By Kuir ë Garang
September 1, 2012 (SSNA) — I’m always critical of the government of South Sudan because of the systemic problems the officials seem to either ignore or brush aside hoping they’d just disappear.
Even if some of these systemic problems can be blamed on the country being new, and SPLM transition to a political party understandably slow, there’s no clear indication that things will improve into the positive soon. There are also problems caused by the officials themselves: corruption, sine qua non decisions, tribalism and the issue of making some leaders cultic figures, almost.
However, this is something you’re already familiar with and I apologize for boring you with that paragraph.
My main question to you is this: Is your mission only to point out the problems in Juba so that things improve, or are you just there to paint the Juba leaders in the old western, anachronistic and paternalistic lenses?
We, as South Sudanese, need a neutral voice to corroborate our grievances with the rotten system in Juba; however, you need to position yourself as someone who’s actually out to help this nascent ‘democracy’; if Juba’s air can do any justice to that word. So far, you’re fixated on the negative devoid of any constructive sympathies. Oh, I forgot: you’re a journalist; a westerner in Africa!
You’re coming out as utterly insensitive and callously reminiscent of western perception of Africa and Africans. I’d want to believe that you’re what I think you are: an objectively-minded journalist (if that means anything). However, I wonder if there’s no any single story; positive enough for you to write about. You seem to be looking for controversial, demeaning stories. I understand that only negative stories make money in the west. We only see damning stories about Africa on TV; and that seems to be the very angle you’ve adopted without any qualm.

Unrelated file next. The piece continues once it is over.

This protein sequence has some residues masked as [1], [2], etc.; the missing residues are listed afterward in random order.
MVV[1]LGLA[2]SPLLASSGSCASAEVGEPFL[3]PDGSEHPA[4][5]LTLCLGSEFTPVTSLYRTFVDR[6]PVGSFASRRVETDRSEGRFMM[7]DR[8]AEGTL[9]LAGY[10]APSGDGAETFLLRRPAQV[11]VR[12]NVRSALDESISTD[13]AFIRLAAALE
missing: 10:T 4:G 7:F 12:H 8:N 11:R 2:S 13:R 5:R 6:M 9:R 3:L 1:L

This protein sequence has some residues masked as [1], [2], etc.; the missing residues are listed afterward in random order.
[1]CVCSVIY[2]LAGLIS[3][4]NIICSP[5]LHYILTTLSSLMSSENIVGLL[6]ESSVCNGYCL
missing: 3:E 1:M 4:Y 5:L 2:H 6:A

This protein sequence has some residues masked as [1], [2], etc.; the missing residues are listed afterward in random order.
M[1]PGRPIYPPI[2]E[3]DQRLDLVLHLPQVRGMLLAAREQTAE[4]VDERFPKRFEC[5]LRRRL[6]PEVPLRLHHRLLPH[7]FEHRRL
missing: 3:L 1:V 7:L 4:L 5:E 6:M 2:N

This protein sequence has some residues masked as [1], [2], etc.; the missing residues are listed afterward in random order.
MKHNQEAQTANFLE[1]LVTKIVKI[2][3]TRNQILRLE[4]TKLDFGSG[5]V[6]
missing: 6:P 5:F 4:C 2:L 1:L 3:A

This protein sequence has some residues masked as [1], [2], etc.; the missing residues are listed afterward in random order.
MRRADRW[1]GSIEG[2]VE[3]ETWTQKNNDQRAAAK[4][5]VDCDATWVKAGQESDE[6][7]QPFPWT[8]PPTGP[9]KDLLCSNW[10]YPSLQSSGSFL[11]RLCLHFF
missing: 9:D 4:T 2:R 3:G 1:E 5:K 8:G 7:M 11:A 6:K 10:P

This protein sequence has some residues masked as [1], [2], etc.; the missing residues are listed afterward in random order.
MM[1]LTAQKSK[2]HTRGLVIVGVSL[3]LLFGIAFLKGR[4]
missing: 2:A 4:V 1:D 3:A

You have to remember that whatever you write doesn’t only reflect on the government. As a westerner, you have to be mindful of the racial and continental conceptualization of your ideas, methods and the procurement language. You risk offending the average South Sudanese with obsession with the African ‘business as usual.’ There’s also the risk of you falling in to the old-times-sake: "I don’t care much what they think or would think."
You’re preying on people who know little about how to deal with the beguiling western leaders, western capitalist predators, and the pretentious western journalists. Juba is making you famous and you’re basking in their unfortunate states of affair. The likes of Benjamin Marial speak without evidence and I bet you love that. The President has little if not nothing in the name of independent, personal thoughts about how to run the country; and that makes you love Juba the more. What Obama says is assumed sacrosanct, without argument, because it’s coming out of Washington. And many people would assume you’re saying the truth because you’re a western journalist.
As much as I love what you’re doing in Juba, I do believe you can do better by being a classy journalist not some Hollywood-type paparazzi out to bank on celebrity-type scandals. We want people like you in Juba; however, I don’t want you to be blinded by unexpected fame to end up blurring the line between the government officials’ incompetence, and subtle, unconscionable insults to the conscience and the minds of South Sudanese people.
Kuir ë Garang is a South Sudanese poet and novelist living in Canada. He is the author of the recently released novel, The Pipers. For contacts, write to [email protected] or Twitter @kuirthiy. For more information visit www.kuirthiy.info